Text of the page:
During this last decade, Ahmed Gómez has come up with other series from his safe haven in an antilles island. Instead of ironically retaking the way in which the power appropriated for itself the vanguards throughout the 20th century, he revisits two paradigmatic sources and re-updates them under the light of a context of an art that is ecological, both in its invoicing process as in its formal content. In doing so, he deconstructs and incessantly melts appropriations of the Tatlin Towers’ utopic project and that of the north american cartoons into embossed pieces of art built with recycled boxes and cardboards. Ensembles and modular installations with figures such as robots evocative of fiction films, as well as buildings built as personifications are artistic practices of recycling that include diverse treatments for cardboard: embossed impressions, cut, corrugated. In parallel, he incorporates to his art, as the ancient pover artists, materials which would suppose a transposition of domains and a class reflection: instead of a canvas he uses linoleum - which the more impoverished population of the island uses for their domestic constructions - and paints in seductive enamels embossed pictures of cars, machines and divas. This way, he continues bringing to life his conviction that “art is but a piece within an analysis equation”.
Adriana Herrera Tellez, Ph.D.
High Institute of Art (ISA). Havana, Cuba.
National School of Art (ENA). Havana, Cuba.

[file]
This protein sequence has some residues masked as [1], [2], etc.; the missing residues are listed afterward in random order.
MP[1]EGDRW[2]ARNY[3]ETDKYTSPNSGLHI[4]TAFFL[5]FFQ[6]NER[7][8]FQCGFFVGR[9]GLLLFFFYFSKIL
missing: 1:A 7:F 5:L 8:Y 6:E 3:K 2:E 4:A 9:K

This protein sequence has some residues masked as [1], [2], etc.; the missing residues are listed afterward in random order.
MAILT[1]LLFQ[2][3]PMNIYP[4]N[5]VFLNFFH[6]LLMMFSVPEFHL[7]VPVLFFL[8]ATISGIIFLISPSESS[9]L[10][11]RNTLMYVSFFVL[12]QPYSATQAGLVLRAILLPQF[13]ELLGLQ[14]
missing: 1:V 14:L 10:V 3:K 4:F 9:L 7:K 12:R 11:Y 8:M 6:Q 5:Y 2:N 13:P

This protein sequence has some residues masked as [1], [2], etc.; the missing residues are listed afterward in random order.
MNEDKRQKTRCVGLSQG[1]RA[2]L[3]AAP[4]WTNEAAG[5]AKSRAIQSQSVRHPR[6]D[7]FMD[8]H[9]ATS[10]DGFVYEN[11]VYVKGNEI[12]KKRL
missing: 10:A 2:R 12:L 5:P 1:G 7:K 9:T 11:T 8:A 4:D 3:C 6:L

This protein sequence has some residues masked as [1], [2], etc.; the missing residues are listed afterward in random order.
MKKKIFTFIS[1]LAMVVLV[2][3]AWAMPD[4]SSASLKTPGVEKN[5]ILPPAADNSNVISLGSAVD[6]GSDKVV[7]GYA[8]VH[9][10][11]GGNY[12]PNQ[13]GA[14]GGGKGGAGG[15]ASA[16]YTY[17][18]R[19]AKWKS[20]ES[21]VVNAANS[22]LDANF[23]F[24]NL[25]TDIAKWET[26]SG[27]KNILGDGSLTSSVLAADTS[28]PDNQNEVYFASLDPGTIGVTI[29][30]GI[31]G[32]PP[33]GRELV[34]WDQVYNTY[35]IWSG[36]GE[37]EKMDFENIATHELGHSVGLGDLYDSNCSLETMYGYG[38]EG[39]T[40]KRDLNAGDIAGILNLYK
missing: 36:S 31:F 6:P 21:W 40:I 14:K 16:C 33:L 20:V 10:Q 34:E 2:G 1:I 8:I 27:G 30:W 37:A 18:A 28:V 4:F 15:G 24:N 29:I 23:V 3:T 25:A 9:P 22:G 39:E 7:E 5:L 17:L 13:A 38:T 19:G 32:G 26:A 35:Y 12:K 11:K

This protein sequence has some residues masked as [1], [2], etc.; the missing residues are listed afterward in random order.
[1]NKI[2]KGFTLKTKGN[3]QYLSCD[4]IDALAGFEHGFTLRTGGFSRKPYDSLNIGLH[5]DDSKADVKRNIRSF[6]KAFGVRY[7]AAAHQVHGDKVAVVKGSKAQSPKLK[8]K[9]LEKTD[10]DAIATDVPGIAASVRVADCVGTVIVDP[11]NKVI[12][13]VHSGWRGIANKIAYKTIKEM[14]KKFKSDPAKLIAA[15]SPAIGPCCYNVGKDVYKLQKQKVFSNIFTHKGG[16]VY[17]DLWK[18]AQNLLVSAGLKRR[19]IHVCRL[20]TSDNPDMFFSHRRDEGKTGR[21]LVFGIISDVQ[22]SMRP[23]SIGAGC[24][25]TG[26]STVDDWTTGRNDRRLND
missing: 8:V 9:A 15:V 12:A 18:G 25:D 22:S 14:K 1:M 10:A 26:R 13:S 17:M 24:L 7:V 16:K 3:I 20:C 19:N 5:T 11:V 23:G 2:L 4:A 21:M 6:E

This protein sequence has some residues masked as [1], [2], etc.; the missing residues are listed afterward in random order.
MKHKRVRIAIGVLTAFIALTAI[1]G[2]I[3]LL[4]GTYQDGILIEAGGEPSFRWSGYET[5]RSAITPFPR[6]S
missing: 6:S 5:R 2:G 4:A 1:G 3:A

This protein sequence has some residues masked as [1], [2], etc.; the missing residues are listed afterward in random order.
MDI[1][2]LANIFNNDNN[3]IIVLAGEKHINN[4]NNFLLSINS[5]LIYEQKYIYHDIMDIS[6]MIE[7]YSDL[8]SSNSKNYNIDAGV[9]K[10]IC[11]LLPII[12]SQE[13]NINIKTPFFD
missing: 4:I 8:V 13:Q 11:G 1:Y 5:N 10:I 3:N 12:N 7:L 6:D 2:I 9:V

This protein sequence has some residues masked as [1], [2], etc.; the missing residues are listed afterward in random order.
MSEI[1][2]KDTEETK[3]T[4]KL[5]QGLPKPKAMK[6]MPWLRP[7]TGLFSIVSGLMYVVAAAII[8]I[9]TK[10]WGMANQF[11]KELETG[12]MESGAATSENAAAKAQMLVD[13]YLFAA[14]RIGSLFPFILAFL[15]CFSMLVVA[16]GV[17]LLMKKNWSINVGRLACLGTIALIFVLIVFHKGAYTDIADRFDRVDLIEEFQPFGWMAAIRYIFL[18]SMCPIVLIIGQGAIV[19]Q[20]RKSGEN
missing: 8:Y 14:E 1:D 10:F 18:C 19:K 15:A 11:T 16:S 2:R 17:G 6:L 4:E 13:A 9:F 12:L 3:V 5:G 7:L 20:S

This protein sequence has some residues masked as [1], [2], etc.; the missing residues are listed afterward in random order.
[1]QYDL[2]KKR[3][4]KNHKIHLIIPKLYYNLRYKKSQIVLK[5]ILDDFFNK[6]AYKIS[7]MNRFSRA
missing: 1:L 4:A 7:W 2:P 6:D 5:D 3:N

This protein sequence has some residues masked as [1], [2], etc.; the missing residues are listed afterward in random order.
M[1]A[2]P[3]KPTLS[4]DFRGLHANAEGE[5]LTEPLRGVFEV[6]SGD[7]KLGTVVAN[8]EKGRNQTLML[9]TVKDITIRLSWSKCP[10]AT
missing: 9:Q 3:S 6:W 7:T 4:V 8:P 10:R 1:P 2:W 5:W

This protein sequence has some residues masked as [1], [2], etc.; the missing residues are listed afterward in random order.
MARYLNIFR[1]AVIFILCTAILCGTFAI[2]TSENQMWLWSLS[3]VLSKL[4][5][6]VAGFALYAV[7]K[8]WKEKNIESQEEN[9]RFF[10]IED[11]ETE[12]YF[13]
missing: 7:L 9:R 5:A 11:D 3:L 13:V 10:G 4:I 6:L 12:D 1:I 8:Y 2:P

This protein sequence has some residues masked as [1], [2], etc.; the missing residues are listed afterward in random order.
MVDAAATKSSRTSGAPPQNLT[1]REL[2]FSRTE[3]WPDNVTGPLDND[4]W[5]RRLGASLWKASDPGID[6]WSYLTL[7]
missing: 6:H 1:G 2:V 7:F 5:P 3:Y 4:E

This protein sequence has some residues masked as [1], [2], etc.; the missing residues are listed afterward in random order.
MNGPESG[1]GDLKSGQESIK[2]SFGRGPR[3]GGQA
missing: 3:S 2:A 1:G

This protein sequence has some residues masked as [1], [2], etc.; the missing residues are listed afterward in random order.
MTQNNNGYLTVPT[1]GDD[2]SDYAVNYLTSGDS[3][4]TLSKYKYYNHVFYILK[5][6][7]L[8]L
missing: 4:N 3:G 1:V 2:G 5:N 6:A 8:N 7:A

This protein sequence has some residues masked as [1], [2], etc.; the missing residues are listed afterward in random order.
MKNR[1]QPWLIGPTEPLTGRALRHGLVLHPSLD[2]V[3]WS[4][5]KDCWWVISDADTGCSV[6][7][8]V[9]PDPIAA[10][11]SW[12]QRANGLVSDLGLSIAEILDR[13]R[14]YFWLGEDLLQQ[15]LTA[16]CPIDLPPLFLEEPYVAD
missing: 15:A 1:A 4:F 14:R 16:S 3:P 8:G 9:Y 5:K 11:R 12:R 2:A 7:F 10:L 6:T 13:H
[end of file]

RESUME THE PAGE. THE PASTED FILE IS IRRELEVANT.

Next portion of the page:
Vocational School of Art. Holguin, Cuba.
Mural paint restoration workshop. National Institute of Fine Arts (INBA). Mexico City, Mexico.
INDIVIDUAL AND COLLECTIVE EXHIBITIONS
2014 – "Modern Times." Bloenphot Gallery. Curacao.
2013 – “Cachita: the infinte lightness of being.” Colegio Belen. Miami, USA.
2012 – “Rough.” Silvana Facchini Gallery. Miami, USA.
2010 – “Ways of Worldmaking.” Arturo Mosquera Collection. Freedom Tower. Miami, USA.
2010 – Beijing International Art Biennial. Beijing, China.
2010 – “Big sky west(chester).” The Farside Gallery. Miami, USA.
2010 – “Retropaintings.” CT Gallery. Coral Gables, USA.
2009 – “Deconstructing Pin-ups.” Museo Vault. Miami, USA.
2007 – “Cool Wall.” Contemporanea Fine Art. Miami, USA.
2007 – ISM Gallery. The Fire Haus Project. Miami, USA.
2007 – “Carnaval do rio!.”Arizona State University Art Museum. Tempe, USA.
2006 – “Avangard Pin-ups.” Miami, USA.
2006 – “Avangard Pin-ups.” Lart23 Gallery. Mexico City, Mexico.
2005 – Wet 2. Miami, USA.
2004 – Edge zone. Miami, USA.
2003 – “Landscape after the battle.” Miami Dade Wolfsonian Campus. Miami, USA.
2002 – Four on the floor. Miami, USA.
1997 – “Those who no longer are.” Holguin, Cuba.
1994 – Expo Itinerante. Mexico City, Mexico.
1992 – Individual Exhibition. National Center for Visual Arts. Old square. Havana, Cuba.
1991 – Expo Collateral. Havana Biennial. Havana, Cuba.
1990 – “All abstract.” Holguin, Cuba.
1989 – “Poetic.” Holguin, Cuba.
1989 – “The sculpture object.” Havana, Cuba.
1989 – Provincial Hall.
HONOURS & AWARDS
1987 – “La literatura en la plastica.”
1987 – Schools of Arts National Show. Havana, Cuba.
1988 – Provincial Show. Holguin, Cuba.
1989 – Mention. Small Format National Show. Las Tunas, Cuba.
2006 – First Prize. I Postmodern Art Biennial. Cordova, Spain.
The Mosquera Collection. Miami, USA.